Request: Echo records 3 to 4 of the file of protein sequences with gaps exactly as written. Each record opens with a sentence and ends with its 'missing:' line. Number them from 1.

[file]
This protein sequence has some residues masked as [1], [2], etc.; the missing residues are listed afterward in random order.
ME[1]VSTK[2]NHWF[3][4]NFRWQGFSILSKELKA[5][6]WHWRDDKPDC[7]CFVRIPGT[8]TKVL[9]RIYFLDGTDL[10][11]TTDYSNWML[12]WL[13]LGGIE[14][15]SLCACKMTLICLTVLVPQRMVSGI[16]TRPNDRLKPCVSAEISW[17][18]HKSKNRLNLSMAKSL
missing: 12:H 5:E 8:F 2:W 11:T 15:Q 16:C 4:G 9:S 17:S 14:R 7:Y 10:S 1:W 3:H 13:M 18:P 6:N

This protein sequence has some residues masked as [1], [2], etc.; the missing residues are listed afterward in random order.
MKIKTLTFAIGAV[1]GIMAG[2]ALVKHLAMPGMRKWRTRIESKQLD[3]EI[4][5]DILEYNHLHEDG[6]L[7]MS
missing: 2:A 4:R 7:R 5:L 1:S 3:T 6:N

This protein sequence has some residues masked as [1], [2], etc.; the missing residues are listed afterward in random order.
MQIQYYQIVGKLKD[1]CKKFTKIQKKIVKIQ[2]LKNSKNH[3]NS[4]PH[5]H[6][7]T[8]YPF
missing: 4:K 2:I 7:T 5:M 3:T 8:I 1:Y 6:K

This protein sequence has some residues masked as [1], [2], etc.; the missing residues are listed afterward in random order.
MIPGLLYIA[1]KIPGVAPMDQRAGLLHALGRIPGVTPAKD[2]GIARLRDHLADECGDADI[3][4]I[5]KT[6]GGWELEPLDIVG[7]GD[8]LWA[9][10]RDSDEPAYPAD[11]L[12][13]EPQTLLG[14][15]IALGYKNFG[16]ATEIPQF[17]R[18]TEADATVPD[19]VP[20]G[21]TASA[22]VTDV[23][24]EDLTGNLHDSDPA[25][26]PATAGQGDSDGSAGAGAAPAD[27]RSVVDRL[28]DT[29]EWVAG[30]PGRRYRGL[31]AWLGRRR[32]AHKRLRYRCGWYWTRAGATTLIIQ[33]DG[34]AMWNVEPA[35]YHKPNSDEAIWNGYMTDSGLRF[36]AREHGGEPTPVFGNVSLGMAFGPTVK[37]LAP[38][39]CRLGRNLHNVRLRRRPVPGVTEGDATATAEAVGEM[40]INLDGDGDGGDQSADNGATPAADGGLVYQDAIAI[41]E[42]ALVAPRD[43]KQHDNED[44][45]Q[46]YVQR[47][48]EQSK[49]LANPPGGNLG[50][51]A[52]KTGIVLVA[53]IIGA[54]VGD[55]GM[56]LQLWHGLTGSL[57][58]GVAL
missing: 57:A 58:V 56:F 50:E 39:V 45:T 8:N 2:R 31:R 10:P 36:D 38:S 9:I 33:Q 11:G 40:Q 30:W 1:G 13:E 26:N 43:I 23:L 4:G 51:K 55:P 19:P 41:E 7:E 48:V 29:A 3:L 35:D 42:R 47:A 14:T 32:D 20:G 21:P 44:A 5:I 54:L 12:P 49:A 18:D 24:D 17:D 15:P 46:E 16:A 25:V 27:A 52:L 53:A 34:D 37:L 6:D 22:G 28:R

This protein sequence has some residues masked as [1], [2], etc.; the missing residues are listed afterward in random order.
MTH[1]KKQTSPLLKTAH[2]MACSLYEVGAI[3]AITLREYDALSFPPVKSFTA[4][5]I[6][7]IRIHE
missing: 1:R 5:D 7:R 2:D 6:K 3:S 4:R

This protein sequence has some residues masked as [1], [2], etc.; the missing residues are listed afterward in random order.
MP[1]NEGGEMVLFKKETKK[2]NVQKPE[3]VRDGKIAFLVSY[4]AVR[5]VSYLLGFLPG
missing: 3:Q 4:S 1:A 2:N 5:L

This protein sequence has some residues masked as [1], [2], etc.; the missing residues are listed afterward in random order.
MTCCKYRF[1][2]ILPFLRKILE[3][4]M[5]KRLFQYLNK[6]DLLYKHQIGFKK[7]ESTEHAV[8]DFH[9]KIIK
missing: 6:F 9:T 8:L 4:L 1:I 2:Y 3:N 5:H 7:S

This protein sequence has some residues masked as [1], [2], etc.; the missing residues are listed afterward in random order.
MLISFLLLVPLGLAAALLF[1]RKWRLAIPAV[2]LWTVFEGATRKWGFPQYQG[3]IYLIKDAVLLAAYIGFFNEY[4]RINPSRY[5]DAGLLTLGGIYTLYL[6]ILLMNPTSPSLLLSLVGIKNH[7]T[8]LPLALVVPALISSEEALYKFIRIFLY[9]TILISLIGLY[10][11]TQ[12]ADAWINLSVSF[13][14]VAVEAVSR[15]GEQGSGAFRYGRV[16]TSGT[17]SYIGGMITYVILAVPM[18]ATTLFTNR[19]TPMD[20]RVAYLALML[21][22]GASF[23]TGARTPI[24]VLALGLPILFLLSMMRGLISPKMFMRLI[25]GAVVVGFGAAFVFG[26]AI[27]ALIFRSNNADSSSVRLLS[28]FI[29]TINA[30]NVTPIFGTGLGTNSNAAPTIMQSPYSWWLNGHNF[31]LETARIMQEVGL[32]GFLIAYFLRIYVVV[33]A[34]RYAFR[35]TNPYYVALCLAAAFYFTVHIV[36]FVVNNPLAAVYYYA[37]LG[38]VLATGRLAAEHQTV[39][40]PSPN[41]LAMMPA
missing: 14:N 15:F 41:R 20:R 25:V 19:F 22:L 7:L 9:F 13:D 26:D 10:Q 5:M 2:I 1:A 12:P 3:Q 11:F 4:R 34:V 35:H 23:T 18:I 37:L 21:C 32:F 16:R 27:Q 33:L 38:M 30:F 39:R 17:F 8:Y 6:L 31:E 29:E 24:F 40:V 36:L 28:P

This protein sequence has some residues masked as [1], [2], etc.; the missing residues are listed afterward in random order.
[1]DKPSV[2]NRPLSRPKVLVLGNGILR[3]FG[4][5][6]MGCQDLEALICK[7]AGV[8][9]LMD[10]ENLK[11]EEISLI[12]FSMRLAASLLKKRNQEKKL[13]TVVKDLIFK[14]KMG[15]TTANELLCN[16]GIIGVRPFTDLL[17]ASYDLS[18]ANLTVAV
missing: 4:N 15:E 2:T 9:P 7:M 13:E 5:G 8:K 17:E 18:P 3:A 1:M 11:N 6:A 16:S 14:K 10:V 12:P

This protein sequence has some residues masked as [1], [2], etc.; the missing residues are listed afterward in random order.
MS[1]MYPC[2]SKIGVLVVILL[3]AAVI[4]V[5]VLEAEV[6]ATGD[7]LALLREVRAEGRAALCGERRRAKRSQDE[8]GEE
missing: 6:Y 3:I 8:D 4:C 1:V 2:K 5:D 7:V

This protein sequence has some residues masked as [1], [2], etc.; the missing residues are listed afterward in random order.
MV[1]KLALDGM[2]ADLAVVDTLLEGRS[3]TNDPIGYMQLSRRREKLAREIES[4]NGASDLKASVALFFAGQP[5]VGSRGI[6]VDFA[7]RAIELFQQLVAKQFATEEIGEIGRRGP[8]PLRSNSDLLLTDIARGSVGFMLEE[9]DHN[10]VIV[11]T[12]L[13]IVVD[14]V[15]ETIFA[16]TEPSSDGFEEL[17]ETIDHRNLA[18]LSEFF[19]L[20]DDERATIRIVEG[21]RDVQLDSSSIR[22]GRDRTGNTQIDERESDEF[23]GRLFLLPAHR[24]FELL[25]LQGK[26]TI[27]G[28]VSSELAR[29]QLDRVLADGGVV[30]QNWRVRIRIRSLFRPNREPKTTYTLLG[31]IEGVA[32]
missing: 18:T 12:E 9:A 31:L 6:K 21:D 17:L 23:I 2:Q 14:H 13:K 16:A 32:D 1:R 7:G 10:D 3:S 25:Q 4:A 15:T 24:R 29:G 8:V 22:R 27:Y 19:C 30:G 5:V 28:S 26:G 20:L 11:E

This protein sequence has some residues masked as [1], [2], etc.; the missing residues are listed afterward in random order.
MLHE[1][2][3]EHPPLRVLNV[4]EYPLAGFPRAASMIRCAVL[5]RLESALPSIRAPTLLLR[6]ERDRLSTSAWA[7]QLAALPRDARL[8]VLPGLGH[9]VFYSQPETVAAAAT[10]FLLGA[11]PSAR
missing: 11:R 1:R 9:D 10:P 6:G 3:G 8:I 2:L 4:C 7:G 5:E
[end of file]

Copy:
This protein sequence has some residues masked as [1], [2], etc.; the missing residues are listed afterward in random order.
MQIQYYQIVGKLKD[1]CKKFTKIQKKIVKIQ[2]LKNSKNH[3]NS[4]PH[5]H[6][7]T[8]YPF
missing: 4:K 2:I 7:T 5:M 3:T 8:I 1:Y 6:K

This protein sequence has some residues masked as [1], [2], etc.; the missing residues are listed afterward in random order.
MIPGLLYIA[1]KIPGVAPMDQRAGLLHALGRIPGVTPAKD[2]GIARLRDHLADECGDADI[3][4]I[5]KT[6]GGWELEPLDIVG[7]GD[8]LWA[9][10]RDSDEPAYPAD[11]L[12][13]EPQTLLG[14][15]IALGYKNFG[16]ATEIPQF[17]R[18]TEADATVPD[19]VP[20]G[21]TASA[22]VTDV[23][24]EDLTGNLHDSDPA[25][26]PATAGQGDSDGSAGAGAAPAD[27]RSVVDRL[28]DT[29]EWVAG[30]PGRRYRGL[31]AWLGRRR[32]AHKRLRYRCGWYWTRAGATTLIIQ[33]DG[34]AMWNVEPA[35]YHKPNSDEAIWNGYMTDSGLRF[36]AREHGGEPTPVFGNVSLGMAFGPTVK[37]LAP[38][39]CRLGRNLHNVRLRRRPVPGVTEGDATATAEAVGEM[40]INLDGDGDGGDQSADNGATPAADGGLVYQDAIAI[41]E[42]ALVAPRD[43]KQHDNED[44][45]Q[46]YVQR[47][48]EQSK[49]LANPPGGNLG[50][51]A[52]KTGIVLVA[53]IIGA[54]VGD[55]GM[56]LQLWHGLTGSL[57][58]GVAL
missing: 57:A 58:V 56:F 50:E 39:V 45:T 8:N 2:R 31:R 10:P 36:D 38:S 9:I 33:Q 11:G 40:Q 30:W 1:G 13:E 26:N 43:I 23:L 4:G 51:K 55:P 19:P 41:E 7:E 48:V 29:A 3:L 35:D 42:R 47:A 14:T 32:D 20:G 21:P 44:A 5:I 54:L 12:P 49:A 18:D 24:D 17:D 15:P 46:E 16:A 25:V 27:A 52:L 53:A 34:D 37:L 6:D 22:G 28:R